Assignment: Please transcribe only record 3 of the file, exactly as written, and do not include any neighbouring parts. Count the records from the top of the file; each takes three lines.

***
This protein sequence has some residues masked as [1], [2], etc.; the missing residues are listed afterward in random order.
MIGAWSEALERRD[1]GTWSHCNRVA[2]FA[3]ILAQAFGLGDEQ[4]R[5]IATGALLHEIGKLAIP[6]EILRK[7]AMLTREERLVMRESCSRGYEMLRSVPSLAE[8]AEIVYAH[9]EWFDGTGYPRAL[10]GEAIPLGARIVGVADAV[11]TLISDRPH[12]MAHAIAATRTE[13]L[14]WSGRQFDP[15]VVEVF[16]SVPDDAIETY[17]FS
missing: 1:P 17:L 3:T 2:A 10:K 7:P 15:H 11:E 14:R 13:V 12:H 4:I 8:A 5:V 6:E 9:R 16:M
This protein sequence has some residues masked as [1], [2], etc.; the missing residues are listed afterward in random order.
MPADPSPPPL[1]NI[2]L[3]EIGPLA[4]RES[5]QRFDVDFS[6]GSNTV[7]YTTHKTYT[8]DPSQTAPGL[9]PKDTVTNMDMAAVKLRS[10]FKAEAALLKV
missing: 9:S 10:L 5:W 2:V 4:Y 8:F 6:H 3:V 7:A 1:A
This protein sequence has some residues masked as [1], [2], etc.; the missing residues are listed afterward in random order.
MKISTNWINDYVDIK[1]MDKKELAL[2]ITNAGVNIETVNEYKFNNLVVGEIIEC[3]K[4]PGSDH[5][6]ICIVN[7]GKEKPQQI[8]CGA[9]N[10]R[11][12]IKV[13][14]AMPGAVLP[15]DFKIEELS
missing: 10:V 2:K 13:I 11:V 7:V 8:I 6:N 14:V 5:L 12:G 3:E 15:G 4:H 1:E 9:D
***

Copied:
This protein sequence has some residues masked as [1], [2], etc.; the missing residues are listed afterward in random order.
MKISTNWINDYVDIK[1]MDKKELAL[2]ITNAGVNIETVNEYKFNNLVVGEIIEC[3]K[4]PGSDH[5][6]ICIVN[7]GKEKPQQI[8]CGA[9]N[10]R[11][12]IKV[13][14]AMPGAVLP[15]DFKIEELS
missing: 10:V 2:K 13:I 11:V 7:V 8:I 6:N 14:V 5:L 12:G 3:E 15:G 4:H 1:E 9:D